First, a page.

Derrick: I feel grateful for being able to get what we’ve been able to get. And it’s funny, after talking to lots of people in and out of the government assistance sector and so forth, a lot of times they have said, you know, it’s very easy for a woman and child to be able to get assistance, but to include the man. It’s not quite so easy because lots of times they think or consider that the man should be able to go out and get a job.Which for me that really put a lot more pressure upon me that I have to be the person to find work. I have to be able to provide for the family. And hearing that my daughter and wife will be better off without me. Felt. It has a particular type of sting
MONICA: That was an excerpt from Life during COVID produced by Making Contact producer Anita Johnson.
JESSICA: To round out our Best of 2021 episode, here’s Monica Lopez with a few of her favorite segments from the past year.
MONICA: Hello again, I’m Monica Lopez Co-host of this episode and staff producer at making contact before I talk about some of the work that I produced, I’d like to thank the many talented freelance contributors to the show this year and highlight some of their stories as well. They’re reporters, researchers, community survey builders, filmmakers, radioheads and of course, audio producers.
Reporter Lee Romney produced this story about Geraldine, a Northern California grandmother advocating for her grandson’s education.
LEE ROMNEY: She’s had full custody of the kids for a while now, but even as toddlers they lived with her on and off. Her grandson showed early red flags for dyslexia.
GERALDINE: His letters was backwards for sideways or maybe even upside down. He would have such a hard time trying to distinguish.
LEE: Geraldine read to him a lot.
GERALDINE: Doctor Seuss books.
LEE: And the Amelia Bedelia series.
GERALDINE: She was a busy body.
LEE: Geraldine gave me permission to look at her grandson’s records. They show he got speech therapy and was pulled out of Gen Ed classes to get some extra help but none of it involved the type of reading instruction that dyslexic learners need. His annual special Ed documents were supposed to address his strengths, but mostly they didn’t. They did spell out ambitious goals for him year after year, but.
GERALDINE: They never achieved the goals. He’s never achieved a goal. Most of his teachers say that he could do better, but he doesn’t apply himself and I said, it’s not that he doesn’t apply himself.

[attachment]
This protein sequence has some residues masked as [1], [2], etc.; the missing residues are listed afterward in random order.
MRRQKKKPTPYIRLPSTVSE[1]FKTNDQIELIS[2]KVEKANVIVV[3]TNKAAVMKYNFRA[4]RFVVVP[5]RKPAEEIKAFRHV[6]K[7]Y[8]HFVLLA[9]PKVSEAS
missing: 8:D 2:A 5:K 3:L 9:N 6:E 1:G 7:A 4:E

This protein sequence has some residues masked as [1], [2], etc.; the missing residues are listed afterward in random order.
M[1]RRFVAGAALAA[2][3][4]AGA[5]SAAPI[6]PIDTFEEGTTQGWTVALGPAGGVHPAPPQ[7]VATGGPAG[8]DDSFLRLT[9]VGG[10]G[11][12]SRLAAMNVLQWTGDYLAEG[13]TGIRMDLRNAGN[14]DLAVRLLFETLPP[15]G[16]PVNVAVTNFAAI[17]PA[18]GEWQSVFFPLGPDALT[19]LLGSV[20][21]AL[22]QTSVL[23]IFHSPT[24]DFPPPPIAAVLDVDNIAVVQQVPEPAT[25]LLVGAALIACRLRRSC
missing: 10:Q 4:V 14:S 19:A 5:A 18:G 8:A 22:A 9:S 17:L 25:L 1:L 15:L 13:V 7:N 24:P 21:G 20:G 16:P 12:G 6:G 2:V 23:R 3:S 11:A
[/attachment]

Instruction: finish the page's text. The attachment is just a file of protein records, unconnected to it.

LEE: His dyslexia, she says.
GERALDINE:Makes it harder for him.
MONICA: Filmmakers Stephanie Welch and Emily Harris produced this fascinating show on the money behind the faulty science and propaganda that promote white supremacy in the US.
CROWD: Jews will not replace us.
ANNOUNCER: To be white is to be a striver, a Crusader, an explorer and a conqueror.
PROTESTOR: Hail Trump, hail our people, hail, victory.
REPORTER: After more than 15 years of research into this world, what bothers me is how little attention is being paid to the sources of propaganda that feed the ideology of white supremacy. And I’m not talking about Fox News. I’m talking about a century of unscientific claims from social scientists, psychologists, anthropologists. Some respected, others not as much, that are still trotted out by white supremacists when they claim to have science on their side.
MONICA: I picked one of my shows to highlight this year which was produced as part of a six month Long Data Fellowship project at USC Annenberg Center for Health Journalism. This is the second health journalism project I’ve worked on through their program and I am very grateful to have been part of it. So this second data fellowship project was looking at the drivers of first time gun ownership in 2020. Who was buying guns and whether an increase in panic gun buying was related to an increase in homicides and suicides. This clip sets up the show.
MONICA: 2020 was unprecedented in many respects. The COVID-19 pandemic, a reckoning with policing in the US, and a contentious presidential election. If we knew before last year that major events trigger spikes in gun purchases, it should be no surprise that 2020 and even the first few months of 2021 are shaping up to be some of the biggest years ever for firearms purchases.